Despite the shortcomings, Fajar believes Indonesians fare well compared with the rest of the world, especially after having been given the chance to see the differences up close during his experiences abroad.
Pride of Place
I second his opinion. I’ve never considered myself particularly patriotic, but, ironically, while living overseas I developed a sense of understanding of – or pride in, if you will – what it means to be Indonesian.
When my younger brother and I moved to Shanghai last year to study Mandarin, we found there were only a few Indonesians in our school. However, by the end of the term, most of us were at the top of our respective classes.
This not only improved our standing among other international students, but also boosted Indonesia’s reputation among students from such places as Japan, France, Mongolia, Finland and Kazakhstan. It felt great being able to convince our new friends that Indonesia is a richly diverse country well worth a visit on the next leg of their journey.
Living as strangers in a strange land means that, like it or not, we all end up becoming representatives for our country.
Take Jakarta-born entrepreneur Marvel Yan for example, who did his undergraduate degree in New Zealand before moving to Japan for his MBA and later Taiwan for work. He admitted he wasn’t always eager to broadcast to everyone that he was Indonesian.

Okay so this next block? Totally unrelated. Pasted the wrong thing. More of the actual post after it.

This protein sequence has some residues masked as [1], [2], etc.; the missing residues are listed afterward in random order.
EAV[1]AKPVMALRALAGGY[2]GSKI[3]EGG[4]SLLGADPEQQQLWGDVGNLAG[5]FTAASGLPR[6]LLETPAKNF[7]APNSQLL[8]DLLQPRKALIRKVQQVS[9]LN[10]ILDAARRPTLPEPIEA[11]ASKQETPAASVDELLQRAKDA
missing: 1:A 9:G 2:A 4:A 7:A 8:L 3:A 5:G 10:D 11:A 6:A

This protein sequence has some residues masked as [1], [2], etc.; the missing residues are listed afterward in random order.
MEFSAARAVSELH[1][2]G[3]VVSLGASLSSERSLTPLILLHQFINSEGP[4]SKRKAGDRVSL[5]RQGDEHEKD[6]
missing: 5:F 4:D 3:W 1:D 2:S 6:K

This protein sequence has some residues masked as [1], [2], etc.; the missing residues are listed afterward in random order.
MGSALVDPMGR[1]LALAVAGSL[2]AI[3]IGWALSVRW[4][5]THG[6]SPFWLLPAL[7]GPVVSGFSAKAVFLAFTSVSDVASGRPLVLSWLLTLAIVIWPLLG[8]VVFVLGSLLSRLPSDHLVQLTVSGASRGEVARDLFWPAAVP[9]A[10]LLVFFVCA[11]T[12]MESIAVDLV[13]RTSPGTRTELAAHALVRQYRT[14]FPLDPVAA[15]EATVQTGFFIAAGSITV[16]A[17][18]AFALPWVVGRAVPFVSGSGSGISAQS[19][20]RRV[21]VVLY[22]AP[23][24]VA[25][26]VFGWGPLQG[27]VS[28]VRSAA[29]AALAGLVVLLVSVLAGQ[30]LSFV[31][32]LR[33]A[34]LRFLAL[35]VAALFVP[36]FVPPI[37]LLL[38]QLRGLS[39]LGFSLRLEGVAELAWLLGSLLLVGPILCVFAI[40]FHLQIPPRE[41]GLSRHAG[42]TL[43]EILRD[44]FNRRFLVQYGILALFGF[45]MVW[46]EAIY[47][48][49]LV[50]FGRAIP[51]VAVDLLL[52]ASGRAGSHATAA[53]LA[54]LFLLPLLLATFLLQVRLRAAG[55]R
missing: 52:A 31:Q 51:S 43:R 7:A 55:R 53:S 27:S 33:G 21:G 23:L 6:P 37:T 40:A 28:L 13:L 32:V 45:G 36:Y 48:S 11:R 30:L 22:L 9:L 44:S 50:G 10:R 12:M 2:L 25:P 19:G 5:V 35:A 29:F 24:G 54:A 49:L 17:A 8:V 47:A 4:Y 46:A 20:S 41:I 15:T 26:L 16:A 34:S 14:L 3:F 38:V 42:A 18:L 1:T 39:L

“Indonesia may not have a particularly good rapport in the eyes of foreigners, but the more visionary ones know better,” says the 28-year-old. “When I was in Taiwan, business experts would widen their eyes whenever I told them I was Indonesian. They would start commenting about our rich land and resources, as well as the huge size of our domestic market.”
Marvel believes that his two years of working in Taipei and Kaohsiung encouraged him to become more competitive and not to be laid back even when returning home to Jakarta.
“I guess when a group of people live surrounded by economically advanced neighbors – not to mention limited resources and confronting ideologies – you have little choice but to keep moving in order not to lose out in the competition,” he says, pointing out the obvious differences in the pace of life between cultures in East Asia and Southeast Asia.